The word Matzoh is also  common to the Israelite’s exodus from Egypt and Lot’s rescue from S’dom:

…and he made them a feast and he baked Matzoh…
(Genesis 19:3)

…and with Matzoh on bitter herbs they ate it.
(Exodus 12:8)

Let’s look at two more examples of the strong similarities that unite the account of the Israelites escaping from a doomed Egypt to safe refuge, and the account describing Lot and his daughters escaping from a doomed S’dom to safe refuge:

And God rained upon S’dom and Amorah sulfur and fire…
(Genesis 19:24)

…and God rained hail upon the land of Egypt.
(Exodus 9:23)

Ancient Jewish wisdom tells us that the hail had a fiery center.

Finally, the nation of Israel emerged from the Hebrews’ rescue out of Egypt and the nations of Amon and Moab emerged from Lot and his daughters’ rescue from S’dom.

Ancient Jewish wisdom explores the linkage. Passover teaches that not only is redemption available for one man and his family, but even on a national level, God can bring redemption where no hope exists.

Today, it is not only one family or one nation that is facing uncertainty, but many families and many nations. As humans, we can’t know for sure what lies ahead, but the next best thing is to know that a brighter future is possible. One of the great gifts that God gives His faithful is the eternal vision of tomorrow’s redemption no matter how dark it may look today.  Knowing this in our heads and believing it deep in our hearts makes today’s journey bearable.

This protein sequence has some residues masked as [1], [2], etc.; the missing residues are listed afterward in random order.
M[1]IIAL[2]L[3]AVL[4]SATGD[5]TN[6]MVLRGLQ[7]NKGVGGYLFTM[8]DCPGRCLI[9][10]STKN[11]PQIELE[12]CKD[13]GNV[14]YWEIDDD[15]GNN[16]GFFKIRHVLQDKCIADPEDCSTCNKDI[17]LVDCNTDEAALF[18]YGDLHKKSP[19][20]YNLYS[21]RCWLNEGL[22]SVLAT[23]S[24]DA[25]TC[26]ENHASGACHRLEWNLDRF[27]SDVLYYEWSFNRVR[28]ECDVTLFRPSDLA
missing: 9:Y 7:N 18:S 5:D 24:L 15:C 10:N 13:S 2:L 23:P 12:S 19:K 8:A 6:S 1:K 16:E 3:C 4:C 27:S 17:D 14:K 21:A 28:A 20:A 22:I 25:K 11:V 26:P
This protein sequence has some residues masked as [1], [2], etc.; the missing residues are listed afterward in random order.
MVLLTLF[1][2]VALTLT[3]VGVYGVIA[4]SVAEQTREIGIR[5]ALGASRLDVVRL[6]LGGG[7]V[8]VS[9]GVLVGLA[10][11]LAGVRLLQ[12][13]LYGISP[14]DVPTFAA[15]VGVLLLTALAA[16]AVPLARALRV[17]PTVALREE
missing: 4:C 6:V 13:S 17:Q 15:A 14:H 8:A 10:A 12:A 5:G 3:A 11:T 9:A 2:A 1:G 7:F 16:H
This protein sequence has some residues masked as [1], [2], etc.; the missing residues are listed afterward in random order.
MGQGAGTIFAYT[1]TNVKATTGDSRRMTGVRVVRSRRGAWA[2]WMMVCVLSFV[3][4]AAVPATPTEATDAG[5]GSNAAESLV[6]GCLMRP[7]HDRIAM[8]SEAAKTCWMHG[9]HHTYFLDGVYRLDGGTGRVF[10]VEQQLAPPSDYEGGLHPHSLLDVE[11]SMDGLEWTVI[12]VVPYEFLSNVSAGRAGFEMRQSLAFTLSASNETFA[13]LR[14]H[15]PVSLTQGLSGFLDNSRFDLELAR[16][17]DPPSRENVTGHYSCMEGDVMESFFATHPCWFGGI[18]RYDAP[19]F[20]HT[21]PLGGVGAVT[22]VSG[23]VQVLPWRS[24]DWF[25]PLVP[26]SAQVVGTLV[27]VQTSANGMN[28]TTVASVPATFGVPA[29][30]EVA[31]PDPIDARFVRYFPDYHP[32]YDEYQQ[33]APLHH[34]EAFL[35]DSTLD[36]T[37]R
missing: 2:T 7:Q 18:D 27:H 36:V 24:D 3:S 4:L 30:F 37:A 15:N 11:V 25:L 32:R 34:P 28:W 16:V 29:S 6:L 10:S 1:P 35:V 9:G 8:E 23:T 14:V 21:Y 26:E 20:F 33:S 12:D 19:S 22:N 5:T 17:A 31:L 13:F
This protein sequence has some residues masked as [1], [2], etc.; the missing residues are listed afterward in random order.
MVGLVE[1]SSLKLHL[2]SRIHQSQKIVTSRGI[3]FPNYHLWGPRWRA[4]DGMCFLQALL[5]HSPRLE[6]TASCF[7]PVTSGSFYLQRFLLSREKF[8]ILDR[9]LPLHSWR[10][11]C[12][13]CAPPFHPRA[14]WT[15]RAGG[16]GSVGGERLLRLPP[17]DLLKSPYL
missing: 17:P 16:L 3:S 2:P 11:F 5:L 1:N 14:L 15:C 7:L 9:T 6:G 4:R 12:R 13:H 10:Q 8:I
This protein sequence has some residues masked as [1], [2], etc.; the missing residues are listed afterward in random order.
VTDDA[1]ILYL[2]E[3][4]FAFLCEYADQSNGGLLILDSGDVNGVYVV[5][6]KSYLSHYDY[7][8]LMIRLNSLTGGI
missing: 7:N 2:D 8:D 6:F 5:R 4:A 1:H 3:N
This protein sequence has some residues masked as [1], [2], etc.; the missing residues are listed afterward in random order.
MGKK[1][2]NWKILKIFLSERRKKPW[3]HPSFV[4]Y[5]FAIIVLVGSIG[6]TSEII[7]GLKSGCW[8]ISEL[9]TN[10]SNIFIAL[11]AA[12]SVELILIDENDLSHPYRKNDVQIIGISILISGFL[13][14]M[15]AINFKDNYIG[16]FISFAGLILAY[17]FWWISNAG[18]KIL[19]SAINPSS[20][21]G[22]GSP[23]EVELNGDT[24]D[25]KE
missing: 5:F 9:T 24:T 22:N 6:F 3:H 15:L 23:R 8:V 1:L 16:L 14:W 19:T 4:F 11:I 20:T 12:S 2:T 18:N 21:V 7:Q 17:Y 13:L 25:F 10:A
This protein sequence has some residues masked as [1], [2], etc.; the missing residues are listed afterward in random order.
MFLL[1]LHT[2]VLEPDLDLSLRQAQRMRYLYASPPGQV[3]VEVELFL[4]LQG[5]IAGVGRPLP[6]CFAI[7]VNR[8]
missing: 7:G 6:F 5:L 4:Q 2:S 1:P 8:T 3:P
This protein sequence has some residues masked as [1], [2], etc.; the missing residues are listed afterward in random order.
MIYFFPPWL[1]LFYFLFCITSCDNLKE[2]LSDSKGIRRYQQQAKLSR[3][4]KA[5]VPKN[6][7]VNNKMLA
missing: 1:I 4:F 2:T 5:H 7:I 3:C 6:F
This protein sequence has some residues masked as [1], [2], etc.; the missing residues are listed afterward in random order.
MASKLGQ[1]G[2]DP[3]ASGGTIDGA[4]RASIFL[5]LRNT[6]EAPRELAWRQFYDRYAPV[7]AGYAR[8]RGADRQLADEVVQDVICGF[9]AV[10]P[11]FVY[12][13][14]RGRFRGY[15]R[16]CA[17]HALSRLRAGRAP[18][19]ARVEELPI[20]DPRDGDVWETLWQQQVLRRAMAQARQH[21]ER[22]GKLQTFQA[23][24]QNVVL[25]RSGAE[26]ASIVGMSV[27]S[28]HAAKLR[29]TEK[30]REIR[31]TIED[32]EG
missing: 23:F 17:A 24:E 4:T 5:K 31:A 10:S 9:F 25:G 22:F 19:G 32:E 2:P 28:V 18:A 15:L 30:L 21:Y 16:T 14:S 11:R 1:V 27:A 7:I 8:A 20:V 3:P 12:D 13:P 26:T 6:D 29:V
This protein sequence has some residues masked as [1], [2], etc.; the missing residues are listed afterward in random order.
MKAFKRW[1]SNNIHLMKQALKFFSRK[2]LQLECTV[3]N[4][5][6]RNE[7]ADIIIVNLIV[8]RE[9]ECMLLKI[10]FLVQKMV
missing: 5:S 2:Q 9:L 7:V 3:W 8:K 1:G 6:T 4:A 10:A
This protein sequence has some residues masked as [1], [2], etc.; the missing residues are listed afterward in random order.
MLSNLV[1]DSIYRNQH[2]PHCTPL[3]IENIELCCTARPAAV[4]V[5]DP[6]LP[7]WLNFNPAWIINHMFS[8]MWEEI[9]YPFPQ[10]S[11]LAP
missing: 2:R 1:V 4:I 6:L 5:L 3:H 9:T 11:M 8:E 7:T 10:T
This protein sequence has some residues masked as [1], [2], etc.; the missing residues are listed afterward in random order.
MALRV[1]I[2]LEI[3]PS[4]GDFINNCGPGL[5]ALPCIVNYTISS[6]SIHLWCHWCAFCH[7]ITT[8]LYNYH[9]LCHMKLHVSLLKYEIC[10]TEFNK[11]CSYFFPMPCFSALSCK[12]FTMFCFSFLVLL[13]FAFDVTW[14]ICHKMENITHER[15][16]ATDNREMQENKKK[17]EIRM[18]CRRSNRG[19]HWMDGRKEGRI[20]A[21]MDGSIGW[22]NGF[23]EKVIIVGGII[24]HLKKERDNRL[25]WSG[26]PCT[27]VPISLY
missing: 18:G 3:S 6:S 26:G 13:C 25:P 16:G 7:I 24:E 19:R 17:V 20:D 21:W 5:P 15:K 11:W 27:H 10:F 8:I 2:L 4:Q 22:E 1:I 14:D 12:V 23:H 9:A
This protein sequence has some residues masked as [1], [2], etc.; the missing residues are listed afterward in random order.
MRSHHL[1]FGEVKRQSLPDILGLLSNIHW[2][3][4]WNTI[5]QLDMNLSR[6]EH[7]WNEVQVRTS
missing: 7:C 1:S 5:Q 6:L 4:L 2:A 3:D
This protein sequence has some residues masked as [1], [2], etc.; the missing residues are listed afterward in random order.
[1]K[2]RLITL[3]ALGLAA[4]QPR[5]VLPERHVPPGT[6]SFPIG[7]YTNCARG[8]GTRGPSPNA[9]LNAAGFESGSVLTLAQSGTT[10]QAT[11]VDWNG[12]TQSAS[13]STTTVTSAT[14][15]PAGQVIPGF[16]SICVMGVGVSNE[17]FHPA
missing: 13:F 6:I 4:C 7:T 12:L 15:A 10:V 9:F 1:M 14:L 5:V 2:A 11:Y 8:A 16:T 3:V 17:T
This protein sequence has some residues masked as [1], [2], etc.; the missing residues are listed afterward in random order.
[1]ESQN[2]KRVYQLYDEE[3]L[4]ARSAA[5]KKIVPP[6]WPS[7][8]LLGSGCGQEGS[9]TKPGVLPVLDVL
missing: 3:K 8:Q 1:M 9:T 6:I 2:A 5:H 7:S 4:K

Before we close our store on Wednesday evening through nightfall on Saturday for the opening days of Passover, there is still an opportunity to acquire the How to Lead Your Own Seder download resource. I did not initially plan this teaching for this year but the events of the day propelled exactly that.  Our amazing crew worked tirelessly to get it out, and we hope that it provides a blueprint of hope and optimism in these (temporarily) dark and lonely days.

The Seder observance can shine a bright light onto tomorrow for everyone. Using our resource, you and your family can make your own Seder and learn how to transform an ancient ritual into an inoculation against stagnation in all areas of life that really matter.

12 thoughts on “Lots of Hope”

  1. Dear Rabbi and Susan, I have been following you for years.Your Thought Tools are pearls.I ordered the Seder, because I always felt that it must be most meaningful. I was raised a Catholic; now a Baptist, but really all I know is that God loves me, and guides me to whatever means will draw me closer to Him. I read Vol 1 and it is beautiful. Look forward to delving into the other 2 volumes during this time of self isolation. And how appropriate that it is Passover, Easter to Christians, and really by whatever name, it is a time of remembrance, a renewing of my commitment to my Creator and a celebration of God’s love for me. God bless you and your family, and I thank Him that I have a Rabbi!